Jonathan Hilgeman

Everything complex is made up of simpler things.

Archive for February, 2008

Using Nintendo for Web Site Performance

Even though the original Nintendo system is more than 2 decades old, it’s actually the source of inspiration for another way to increase web site performance!

I’m getting ahead of myself, though. Let’s start with the problem. Every web site has external files that it needs in order to be presented properly. These files are usually images, Javascript libraries, and CSS documents. When the browser goes to look at a web page containing references to these external files, it automatically goes and requests those files.

Each time it has to request a file, it goes through the entire process of:

1. Sending the request all the way through the internet to the web server
2. Waiting for the web server to look for the file and comes back with an initial response (which is sent all the way back through the internet)
3. Downloading the data, saving and using it.

Normally, this process goes pretty quickly and you see a whole page displayed in 4 or 5 seconds.

In those 4 or 5 seconds, there’s a good chance that 20% of the time is wasted in the first 2 steps by making the browser go back to the web server over and over again, while it requests the 30 images that make up your pretty little web page. The time it takes for the browser to get ANY data to (a request) and from (a response) the web server is referred to here as network overhead. The farther away the server, the more overhead you have.

So the problem that we’re going to tackle is the overhead involved in a site that has a lot of external pieces. Now back to Nintendo:

One of the programming tricks of early video games was using sprites. In case you aren’t familiar with the term (besides the drink), here’s the idea: instead of having all the different images in the game be separate images that have to be accessed from storage (which is slow) each time that they need to be shown, the game designers would put all (or most) of the images right next to each other into one big image. Then, the game would load that one big image into memory (which is fast), and then use a simple coordinates system to display a small section of that already-loaded image, which ended up giving them the image they wanted.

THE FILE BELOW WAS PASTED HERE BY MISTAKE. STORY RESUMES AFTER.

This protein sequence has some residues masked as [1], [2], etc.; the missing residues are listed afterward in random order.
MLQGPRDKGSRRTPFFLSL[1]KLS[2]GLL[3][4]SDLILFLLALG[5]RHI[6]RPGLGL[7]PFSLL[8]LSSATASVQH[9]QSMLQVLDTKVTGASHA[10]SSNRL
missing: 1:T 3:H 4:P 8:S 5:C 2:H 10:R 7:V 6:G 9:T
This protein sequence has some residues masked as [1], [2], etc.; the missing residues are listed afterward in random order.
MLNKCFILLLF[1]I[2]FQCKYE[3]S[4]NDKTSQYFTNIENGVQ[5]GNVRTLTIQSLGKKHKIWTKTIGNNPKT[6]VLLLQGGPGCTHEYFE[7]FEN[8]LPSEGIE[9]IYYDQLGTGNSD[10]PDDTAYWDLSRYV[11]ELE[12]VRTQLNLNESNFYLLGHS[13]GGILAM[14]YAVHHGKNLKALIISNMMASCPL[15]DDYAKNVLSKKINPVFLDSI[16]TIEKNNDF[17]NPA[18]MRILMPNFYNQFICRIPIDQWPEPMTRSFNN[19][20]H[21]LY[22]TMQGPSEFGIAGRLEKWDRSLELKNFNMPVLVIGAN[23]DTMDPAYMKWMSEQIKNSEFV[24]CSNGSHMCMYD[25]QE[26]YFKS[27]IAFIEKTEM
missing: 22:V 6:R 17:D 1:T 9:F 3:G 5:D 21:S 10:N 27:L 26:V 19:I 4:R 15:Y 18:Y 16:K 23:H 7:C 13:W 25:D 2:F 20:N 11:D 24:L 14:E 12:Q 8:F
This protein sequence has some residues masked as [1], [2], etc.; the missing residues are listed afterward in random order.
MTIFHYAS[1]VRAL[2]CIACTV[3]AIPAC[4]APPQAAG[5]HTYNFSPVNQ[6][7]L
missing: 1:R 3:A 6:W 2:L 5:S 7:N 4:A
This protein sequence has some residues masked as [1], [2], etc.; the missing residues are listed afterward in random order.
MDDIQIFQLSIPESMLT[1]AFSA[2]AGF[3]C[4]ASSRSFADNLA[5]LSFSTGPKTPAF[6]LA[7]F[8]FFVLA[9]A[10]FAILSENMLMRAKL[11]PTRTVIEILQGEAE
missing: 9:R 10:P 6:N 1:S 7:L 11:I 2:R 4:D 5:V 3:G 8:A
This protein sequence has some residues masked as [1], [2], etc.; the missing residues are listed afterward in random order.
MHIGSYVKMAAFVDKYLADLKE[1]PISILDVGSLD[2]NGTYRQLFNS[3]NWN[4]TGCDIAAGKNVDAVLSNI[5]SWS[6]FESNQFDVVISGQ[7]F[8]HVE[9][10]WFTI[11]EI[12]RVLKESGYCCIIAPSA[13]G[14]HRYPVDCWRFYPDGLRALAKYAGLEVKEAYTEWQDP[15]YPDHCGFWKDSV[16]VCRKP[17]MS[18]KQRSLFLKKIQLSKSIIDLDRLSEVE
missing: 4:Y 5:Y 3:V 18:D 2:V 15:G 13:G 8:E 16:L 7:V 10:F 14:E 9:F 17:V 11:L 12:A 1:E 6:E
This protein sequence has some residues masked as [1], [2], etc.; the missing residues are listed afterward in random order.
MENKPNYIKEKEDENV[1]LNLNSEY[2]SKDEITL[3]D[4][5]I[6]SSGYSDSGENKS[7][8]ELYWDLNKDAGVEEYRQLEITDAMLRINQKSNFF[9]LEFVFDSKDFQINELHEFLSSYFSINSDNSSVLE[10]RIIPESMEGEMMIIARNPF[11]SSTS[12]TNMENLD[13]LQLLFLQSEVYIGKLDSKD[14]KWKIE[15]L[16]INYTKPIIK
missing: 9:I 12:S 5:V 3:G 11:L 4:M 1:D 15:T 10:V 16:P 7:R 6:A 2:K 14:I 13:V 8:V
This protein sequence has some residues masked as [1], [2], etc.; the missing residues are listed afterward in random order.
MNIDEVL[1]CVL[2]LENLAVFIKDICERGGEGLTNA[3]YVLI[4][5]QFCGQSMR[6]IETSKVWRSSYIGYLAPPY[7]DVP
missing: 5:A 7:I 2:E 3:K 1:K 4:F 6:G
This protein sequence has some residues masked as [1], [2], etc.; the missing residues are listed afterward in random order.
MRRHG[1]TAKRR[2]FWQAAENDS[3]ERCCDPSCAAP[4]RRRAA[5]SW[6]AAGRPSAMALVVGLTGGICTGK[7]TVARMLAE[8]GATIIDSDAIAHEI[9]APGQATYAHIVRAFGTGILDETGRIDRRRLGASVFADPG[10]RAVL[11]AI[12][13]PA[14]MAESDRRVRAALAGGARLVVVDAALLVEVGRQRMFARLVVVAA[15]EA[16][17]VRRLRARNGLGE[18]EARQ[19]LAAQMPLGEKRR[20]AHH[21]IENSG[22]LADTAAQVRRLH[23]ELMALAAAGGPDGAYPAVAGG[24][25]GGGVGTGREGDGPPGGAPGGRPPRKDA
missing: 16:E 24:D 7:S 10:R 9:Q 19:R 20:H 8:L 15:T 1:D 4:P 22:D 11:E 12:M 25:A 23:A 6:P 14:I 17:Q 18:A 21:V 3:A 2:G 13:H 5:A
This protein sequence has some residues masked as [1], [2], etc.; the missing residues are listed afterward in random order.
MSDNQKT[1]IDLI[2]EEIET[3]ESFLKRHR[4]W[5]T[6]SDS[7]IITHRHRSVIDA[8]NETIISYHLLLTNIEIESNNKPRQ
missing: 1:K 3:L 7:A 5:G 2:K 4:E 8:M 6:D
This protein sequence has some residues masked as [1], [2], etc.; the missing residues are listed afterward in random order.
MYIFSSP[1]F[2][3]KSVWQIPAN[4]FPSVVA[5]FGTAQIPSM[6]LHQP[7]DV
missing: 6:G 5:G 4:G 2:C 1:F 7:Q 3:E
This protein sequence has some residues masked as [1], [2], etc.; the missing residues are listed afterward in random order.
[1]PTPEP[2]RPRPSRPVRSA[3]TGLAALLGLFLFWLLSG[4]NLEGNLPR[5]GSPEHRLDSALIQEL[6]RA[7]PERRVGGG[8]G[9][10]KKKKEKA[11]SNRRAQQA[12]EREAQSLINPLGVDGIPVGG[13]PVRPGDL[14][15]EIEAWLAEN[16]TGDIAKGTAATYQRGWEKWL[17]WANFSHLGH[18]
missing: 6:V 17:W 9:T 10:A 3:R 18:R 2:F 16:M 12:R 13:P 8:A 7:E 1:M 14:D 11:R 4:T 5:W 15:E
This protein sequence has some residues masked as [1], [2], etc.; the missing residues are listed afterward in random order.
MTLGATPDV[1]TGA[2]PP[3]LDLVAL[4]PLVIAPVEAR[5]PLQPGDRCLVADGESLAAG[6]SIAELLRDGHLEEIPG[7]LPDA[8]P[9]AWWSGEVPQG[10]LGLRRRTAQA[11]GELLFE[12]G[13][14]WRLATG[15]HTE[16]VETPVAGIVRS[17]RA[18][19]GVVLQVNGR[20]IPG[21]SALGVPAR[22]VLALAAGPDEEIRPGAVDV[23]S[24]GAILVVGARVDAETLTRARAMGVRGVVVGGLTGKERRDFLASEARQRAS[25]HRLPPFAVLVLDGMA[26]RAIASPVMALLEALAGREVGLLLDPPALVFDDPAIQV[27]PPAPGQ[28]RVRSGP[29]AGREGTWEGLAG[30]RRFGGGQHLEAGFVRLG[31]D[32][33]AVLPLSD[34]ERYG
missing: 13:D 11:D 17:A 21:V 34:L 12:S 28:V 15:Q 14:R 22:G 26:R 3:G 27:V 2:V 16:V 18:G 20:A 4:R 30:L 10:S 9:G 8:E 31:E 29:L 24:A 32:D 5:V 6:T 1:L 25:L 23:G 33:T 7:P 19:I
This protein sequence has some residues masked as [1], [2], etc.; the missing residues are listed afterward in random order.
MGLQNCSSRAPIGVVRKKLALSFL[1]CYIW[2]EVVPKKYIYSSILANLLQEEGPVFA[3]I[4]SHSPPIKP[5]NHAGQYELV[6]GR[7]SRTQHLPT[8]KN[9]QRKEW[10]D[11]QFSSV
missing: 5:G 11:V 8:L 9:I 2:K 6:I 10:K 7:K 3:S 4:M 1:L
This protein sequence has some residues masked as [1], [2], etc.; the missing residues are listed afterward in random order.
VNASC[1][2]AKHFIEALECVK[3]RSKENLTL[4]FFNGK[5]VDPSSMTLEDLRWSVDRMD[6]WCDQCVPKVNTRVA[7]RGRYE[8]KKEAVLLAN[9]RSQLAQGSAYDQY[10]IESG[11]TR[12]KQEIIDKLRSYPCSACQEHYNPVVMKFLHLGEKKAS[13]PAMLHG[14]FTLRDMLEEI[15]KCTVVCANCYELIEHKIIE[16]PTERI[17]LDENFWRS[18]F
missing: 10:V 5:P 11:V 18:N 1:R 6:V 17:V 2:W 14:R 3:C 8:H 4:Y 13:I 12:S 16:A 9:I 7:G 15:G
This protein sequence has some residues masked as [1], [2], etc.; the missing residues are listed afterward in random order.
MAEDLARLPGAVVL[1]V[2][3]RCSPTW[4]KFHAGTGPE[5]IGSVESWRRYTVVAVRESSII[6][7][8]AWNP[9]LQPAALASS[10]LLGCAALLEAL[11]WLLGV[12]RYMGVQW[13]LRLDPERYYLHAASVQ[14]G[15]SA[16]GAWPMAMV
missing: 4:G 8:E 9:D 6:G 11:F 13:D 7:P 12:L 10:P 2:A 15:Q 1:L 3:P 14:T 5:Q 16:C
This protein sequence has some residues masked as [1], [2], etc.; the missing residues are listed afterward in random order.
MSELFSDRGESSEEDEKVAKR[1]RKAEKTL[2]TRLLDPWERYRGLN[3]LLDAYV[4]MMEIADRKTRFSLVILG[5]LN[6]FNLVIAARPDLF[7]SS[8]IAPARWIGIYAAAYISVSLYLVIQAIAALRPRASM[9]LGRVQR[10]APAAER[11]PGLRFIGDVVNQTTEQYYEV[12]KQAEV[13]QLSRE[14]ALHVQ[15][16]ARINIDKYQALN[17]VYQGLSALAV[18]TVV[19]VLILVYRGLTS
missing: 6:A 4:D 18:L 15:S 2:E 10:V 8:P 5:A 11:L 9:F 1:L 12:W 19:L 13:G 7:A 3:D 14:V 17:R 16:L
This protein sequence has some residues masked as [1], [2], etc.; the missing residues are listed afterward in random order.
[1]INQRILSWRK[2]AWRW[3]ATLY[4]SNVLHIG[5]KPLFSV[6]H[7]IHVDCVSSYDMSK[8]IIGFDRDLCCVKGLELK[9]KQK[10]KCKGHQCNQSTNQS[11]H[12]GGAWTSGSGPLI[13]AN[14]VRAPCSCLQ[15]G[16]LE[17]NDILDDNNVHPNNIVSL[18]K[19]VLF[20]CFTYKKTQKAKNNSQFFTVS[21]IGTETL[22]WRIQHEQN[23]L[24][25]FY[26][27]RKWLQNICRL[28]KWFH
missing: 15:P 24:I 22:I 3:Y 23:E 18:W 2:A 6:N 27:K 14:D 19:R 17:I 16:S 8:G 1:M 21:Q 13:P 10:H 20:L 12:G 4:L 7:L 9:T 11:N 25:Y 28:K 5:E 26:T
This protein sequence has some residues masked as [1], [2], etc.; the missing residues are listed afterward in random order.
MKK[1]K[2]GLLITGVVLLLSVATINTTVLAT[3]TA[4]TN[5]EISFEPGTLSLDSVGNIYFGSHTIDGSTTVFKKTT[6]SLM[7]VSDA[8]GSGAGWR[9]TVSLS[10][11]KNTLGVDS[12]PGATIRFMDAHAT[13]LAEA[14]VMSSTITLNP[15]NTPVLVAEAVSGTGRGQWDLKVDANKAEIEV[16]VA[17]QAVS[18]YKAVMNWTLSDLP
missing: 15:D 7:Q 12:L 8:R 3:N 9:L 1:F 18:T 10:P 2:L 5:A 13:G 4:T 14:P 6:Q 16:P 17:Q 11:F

Think of it as having a workbench with some tools on it. You’re working across the room on some project and you occasionally want access to different tools. Do you walk across the room each time you need a hammer, then use it, and then go back and put it back on the bench? No – that would be very slow and inefficient. Instead, you move the workbench over to the other side of the room so you can just reach to your left and pick up the hammer when you need it and put it down. All the tools you need are right there on one workbench, which is now right next to you!

So how do we apply this concept to web page performance?

Most web pages have user interfaces that are made up of several images that have been stitched together with code so they look like one seamless interface. However, if we take the “sprites” concept and put all the images together into one image, then we’ve instantly reduced:

1. The number of times the browser has to go request something from the web server.
2. The load on the web server.
3. The number of records in the web server log.
4. The time it takes to load each image on the browser’s side of things.

In terms of performance, we’ve dramatically reduced that network overhead. So now we have to figure out how to tell the browser to only show the correct parts of that “master” image. This is where CSS comes in.

The background property of CSS allows you to specify an image or a color as the background of just about any element. If you use an image, then you can also provide “offsets” which basically tell the background to start displaying at a certain position. The CSS code looks something like this:

background: transparent url(“TheMasterImage.gif”) -123px -456px no-repeat;

That tells the browser to use TheMasterImage.gif as the background, and to move over to the right by 123 pixels, and then down 456 pixels. That should correspond to the top-left corner of an image that is inside TheMasterImage.gif. Now we’re getting somewhere!

At this point, all you have to do is take whatever HTML element that has this background applied to it, and then make the size of the element be the width and height of the image that you want to display. Enough talk – let’s look at an example:

Super Mario Sprites

Hey, it’sa Mario!

  The left side (0px and 0px)
  And the right side (-46px and 0px)

Here we can see it in action! Even though you’ve only downloaded one image file, it looks just like two images with the magic of CSS!

Of course, with any trick, there are downsides. Being a background, there could be issues with printing the page if background printing is disabled. There may also be older browsers that are unable to properly display CSS backgrounds. Finally, assembling the master image and the list of coordinates takes a little bit of effort and time.

However, if your web page isn’t really meant to be commonly printed out, and does not have to conform to browser requirements from 10 years ago, (and you actually care enough about performance), then put this trick to work for you! It’s good for your visitors and for your web server!

The topic for next time will be optimizing Javascript and CSS files.